Thanks, Bathrobe!

Greek xénos.

In a recent Log thread on words meaning ‘foreigner,’ Iranianist Martin Schwartz (see this LH post) said:

Indeed, the late Beekes’ seeing xénos as Pre-Greek is rendered untenable by the existence of a cognate in Avestan, however Wiktionary gives no further info on this. It was I who provided that Avestan cognate (the articles may be found on the internet), first in 1982 (“The Indo-European Vocabulary of Exchange, Hospitality, and Intimacy“, Proceedings of the Berkeley Linguistics Society 8), and, among other publications, in 2003, “Gathic Compositional History, Yasna 29, and Bovine Symbolism“, pp. 213-214, in which I reconstructed PIE *ksen-w-, this time with initial velar as against my earlier suggestion of a labio-velar, based on wrong comparison with Hittite kussan-. A further, very detailed account of the etymology and its role in Gathic poetics is […] awaiting publication in a Viennese festschrift. A takeaway is that the original meaning of the word, as evidenced clearly in Homer, is that xénos/xeînos was not ‘stranger, foreigner’, but someone who, as per the archaic gift-exchange institution, was one of two parties who were mutually tied by an ongoing relationship of hospitality etc.; in Avestan the cognate verb referred to reciprocity and provision of hospitality and further (like the archaic Greek) cultic relationship. For many years Calvert Watkins contested my etymology of the Greek word, himself favoring a connection a connection with PIE *ghosti-, another term of reciprocity, but he finally conceded in public that my etymology was to be accepted for phonological reasons.

(I added links for convenience.) That’s very interesting to me; I had always accepted the *ghosti- version, but I like this one. And Schwartz has a follow-up comment on Georgian (!) borrowings from Hebrew:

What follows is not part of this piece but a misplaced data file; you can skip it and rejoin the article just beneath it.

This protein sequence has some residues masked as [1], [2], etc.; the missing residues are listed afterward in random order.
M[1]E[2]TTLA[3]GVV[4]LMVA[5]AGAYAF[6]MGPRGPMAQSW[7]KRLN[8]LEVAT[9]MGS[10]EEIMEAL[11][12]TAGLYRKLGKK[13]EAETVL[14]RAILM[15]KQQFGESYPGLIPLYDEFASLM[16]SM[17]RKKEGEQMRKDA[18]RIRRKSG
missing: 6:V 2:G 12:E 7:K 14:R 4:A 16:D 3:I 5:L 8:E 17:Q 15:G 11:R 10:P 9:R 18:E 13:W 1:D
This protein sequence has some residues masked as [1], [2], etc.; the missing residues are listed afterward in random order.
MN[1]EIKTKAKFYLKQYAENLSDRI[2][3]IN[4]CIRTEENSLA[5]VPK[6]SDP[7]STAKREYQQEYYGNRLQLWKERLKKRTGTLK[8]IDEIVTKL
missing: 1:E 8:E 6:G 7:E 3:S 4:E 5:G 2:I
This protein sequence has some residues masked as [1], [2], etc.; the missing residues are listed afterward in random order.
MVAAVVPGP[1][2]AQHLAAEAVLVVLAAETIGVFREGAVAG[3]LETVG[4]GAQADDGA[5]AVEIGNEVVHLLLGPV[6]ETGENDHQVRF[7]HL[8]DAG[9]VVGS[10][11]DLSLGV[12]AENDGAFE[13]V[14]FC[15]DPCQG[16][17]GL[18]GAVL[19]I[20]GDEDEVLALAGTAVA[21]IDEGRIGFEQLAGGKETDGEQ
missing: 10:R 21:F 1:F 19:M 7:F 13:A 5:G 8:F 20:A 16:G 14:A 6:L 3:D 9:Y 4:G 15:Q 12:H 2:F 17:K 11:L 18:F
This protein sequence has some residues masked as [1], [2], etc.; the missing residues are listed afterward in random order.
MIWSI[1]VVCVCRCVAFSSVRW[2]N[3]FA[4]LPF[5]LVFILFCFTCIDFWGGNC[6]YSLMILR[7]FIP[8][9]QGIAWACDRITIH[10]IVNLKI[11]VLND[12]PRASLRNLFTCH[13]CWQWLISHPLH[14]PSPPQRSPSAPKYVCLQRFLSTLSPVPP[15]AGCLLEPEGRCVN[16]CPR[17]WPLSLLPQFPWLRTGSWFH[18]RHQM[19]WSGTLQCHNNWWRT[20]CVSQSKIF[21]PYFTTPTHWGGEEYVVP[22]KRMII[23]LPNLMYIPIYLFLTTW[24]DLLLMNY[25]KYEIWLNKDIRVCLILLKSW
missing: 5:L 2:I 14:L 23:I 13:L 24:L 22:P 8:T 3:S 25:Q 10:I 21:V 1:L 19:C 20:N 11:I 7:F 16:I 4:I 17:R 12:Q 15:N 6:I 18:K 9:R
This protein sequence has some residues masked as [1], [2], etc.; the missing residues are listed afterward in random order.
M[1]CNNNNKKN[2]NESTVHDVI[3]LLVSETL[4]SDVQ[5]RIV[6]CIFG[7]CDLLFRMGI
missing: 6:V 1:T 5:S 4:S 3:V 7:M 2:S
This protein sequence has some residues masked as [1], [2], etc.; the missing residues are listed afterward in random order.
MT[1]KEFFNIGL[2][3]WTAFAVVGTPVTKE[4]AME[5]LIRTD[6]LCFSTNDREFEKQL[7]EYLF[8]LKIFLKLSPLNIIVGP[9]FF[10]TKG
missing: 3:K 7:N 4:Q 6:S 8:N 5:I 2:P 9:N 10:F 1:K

As for goy, goyim: An interesting deveopment is Georgian goimi, which seems to mean ‘an old fashioned, unstylish out-of-it person, a boor or yokel’, as I have learned from a Tbilisi native speaker. The word originated from ‘gentile’ among Georgian Jews, who apparently (like speakers of Judeo-Iranian languages) use the pl. form a a singular. It is noted online, inter alia in an entry “11 Georgian slang words to help you speak like a local” [and not like a yokel, M.S.]. The latter article also gives baiti for ‘living space’, which ultimately comes from Hebrew bayit (as the article indicates); I’m reminded of Viennese beisl ‘bistro, tavern, restaurant’, from the Ashkenazic pronunciation of the Heb. word, bayis.

Unrelated, but I just learned about the phrase “splice the mainbrace,” which I’d doubtless read without understanding:

Splice the mainbrace” is an order given aboard naval vessels to issue the crew with an alcoholic drink. Originally an order for one of the most difficult emergency repair jobs aboard a sailing ship, it became a euphemism for authorized celebratory drinking afterward, and then the name of an order to grant the crew an extra ration of rum or grog.

If you were as ignorant as me, now we’re both gnorant.